Overall Guidelines

First of all, while experimenting you should temporarily set max_enqueued_batches to a really high value. Later, for your production setup, set it as follows: If you are performing online serving, depending on the policy used to (re-)route requests to server instances, consider setting max_enqueued_batches equal to num_batch_threads to minimize queueing delay at a given server while keeping it busy. For bulk processing jobs, set max_enqueued_batches to a generous value, but low enough to avoid out-of-memory crashes.

Second, if for system architecture reasons you need to constrain the set of possible batch sizes (e.g. just 100, 200 or 400, rather than any value between 1 and 400): If you are using BatchingSession you can set the allowed_batch_sizes parameter. Otherwise, you can arrange for your callback code to pad the batches with dummy elements.

CPU-only: One Approach

If your system is CPU-only (no GPU), then consider starting with the following values: num_batch_threads equal to the number of CPU cores; max_batch_size to a really high value; batch_timeout_micros to 0. Then experiment with batch_timeout_micros values in the 1-10 millisecond (1000-10000 microsecond) range, while keeping in mind that 0 may be the optimal value.

GPU: One Approach

If your model uses a GPU device for part or all of your its inference work, consider the following approach:

  1. Set num_batch_threads to the number of CPU cores.

  2. Temporarily set batch_timeout_micros to a really high value while you tune max_batch_size to achieve the desired balance between throughput and average latency. Consider values in the hundreds or thousands.

  3. For online serving, tune batch_timeout_micros to rein in tail latency. The idea is that batches normally get filled to max_batch_size, but occasionally when there is a lapse in incoming requests, to avoid introducing a latency spike it makes sense to process whatever's in the queue even if it represents an underfull batch. The best value for batch_timeout_micros is typically a few milliseconds, and depends on your context and goals. Zero is a value to consider; it works well for some workloads. (For bulk processing jobs, choose a large value, perhaps a few seconds, to ensure good throughput but not wait too long for the final (and likely underfull) batch.)

Servers with Multiple Models, Model Versions or Subtasks

Some server instances service multiple request types (e.g. multiple models, or multiple versions of a model offered concurrently). In another scenario, a single request gets broken down into sub-requests involving multiple distinct servables (e.g. a recommender system might have a triggering model that decides whether to formulate a recommendation, followed by a model that selects the actual recommendation). A third scenario is bucketizing sequence model requests to batch together requests of similar length, to minimize padding.

Generally speaking, using a separate batch scheduler for each kind of request or sub-task does not work well if they share a common underlying compute resource -- each scheduler would run its own threads that compete with the others' threads to access the resource. It is better to have a single scheduler with a single thread pool, that is aware of multiple distinct types of tasks and is able to interleave batches of one kind of task with batches of another.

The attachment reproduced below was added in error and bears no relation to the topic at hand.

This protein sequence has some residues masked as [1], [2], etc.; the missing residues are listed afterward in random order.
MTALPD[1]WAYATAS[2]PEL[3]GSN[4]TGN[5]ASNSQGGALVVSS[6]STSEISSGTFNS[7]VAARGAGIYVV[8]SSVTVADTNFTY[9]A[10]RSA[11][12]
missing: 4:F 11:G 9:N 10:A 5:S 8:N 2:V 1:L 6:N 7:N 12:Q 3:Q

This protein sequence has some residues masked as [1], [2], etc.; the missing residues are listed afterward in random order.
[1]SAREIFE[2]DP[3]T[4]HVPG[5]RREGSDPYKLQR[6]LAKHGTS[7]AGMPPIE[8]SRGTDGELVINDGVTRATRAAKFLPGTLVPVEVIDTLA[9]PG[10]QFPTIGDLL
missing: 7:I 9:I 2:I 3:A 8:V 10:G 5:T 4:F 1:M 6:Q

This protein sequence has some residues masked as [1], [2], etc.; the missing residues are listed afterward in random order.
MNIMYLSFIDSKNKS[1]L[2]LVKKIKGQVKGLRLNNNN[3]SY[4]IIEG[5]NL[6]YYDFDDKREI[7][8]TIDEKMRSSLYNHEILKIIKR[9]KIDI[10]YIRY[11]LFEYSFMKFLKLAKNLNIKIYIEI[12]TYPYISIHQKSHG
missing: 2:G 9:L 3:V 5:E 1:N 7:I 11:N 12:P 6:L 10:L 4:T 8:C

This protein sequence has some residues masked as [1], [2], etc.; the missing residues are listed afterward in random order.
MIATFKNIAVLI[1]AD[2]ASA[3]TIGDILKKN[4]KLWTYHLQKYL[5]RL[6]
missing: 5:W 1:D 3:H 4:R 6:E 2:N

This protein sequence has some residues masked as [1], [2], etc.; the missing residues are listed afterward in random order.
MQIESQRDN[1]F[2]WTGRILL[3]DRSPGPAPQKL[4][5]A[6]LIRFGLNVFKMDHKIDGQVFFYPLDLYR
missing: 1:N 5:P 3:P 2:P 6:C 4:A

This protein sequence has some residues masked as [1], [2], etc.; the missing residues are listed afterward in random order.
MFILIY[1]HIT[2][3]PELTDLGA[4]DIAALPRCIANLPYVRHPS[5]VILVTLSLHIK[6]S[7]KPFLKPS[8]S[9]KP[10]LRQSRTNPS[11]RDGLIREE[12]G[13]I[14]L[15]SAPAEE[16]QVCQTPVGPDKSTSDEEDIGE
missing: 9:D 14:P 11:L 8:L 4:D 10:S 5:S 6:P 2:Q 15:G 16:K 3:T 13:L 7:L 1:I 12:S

That is what SharedBatchScheduler does. It presents an abstraction of queues, accepts requests to schedule a particular kind of task. Each batch contains tasks of just one type, i.e. from one queue. The scheduler ensures fairness by interleaving the different types of batches.

The queues implement the BatchScheduler API, so they can be used anywhere a simpler (non-shared) scheduler can be used, including with BatchingSession. Queues can be added and removed over time, which is useful e.g. for transitioning to new model versions in environments in which clients specify a specific version: while clients learn about the new version, the server will have to process requests for both versions, and SharedBatchScheduler takes care of interleaving batches of both kinds of requests.

Mixed CPU/GPU/IO Workloads

Some models perform nontrivial CPU work, in addition to their main GPU work. While the core matrix operations may run well on a GPU, peripheral operations may take place on a CPU, e.g. embedding lookup, vocabulary lookup, quantization/dequantization. Depending on how the GPU is managed, batching the entire sequence of CPU and GPU steps as a unit can underutilize the GPU.

Non-GPU pre- and post-processing can be performed in the request threads, with the batch scheduler used only for the GPU portion of the work.

Alternatively, the non-GPU work can be done in the batch threads, in the callback the batch scheduler calls. To allow the callback to perform non- batched work on tasks before a batch is fully formed, you can use StreamingBatchScheduler. It is designed for servers that control latency very precisely, and need fine control over each stage of the pipeline.

StreamingBatchScheduler will reject a task if the scheduler currently has no capacity to process it. If you want to automatically retry tasks that are rejected for that reason you can layer a BatchSchedulerRetrier on top of the batch scheduler. There is a convenience function for creating a streaming scheduler coupled with a retrier: `CreateRetryingStreamingBatchScheduler()'.

When splitting model inference logic into multiple distinct phases to optimize latency or utilization, keep in mind that for a given request, every phase should use the same version of the model. A good way to ensure this property is to coordinate which ServableHandle object(s) get used in each phase, across the threads.

Lastly, I/O-intensive phases of inference, e.g. lookups to disk or remote servers, may benefit from batching to hide their latency. You can use two batch scheduler instances: one to batch these lookups, and a separate one to batch the GPU work.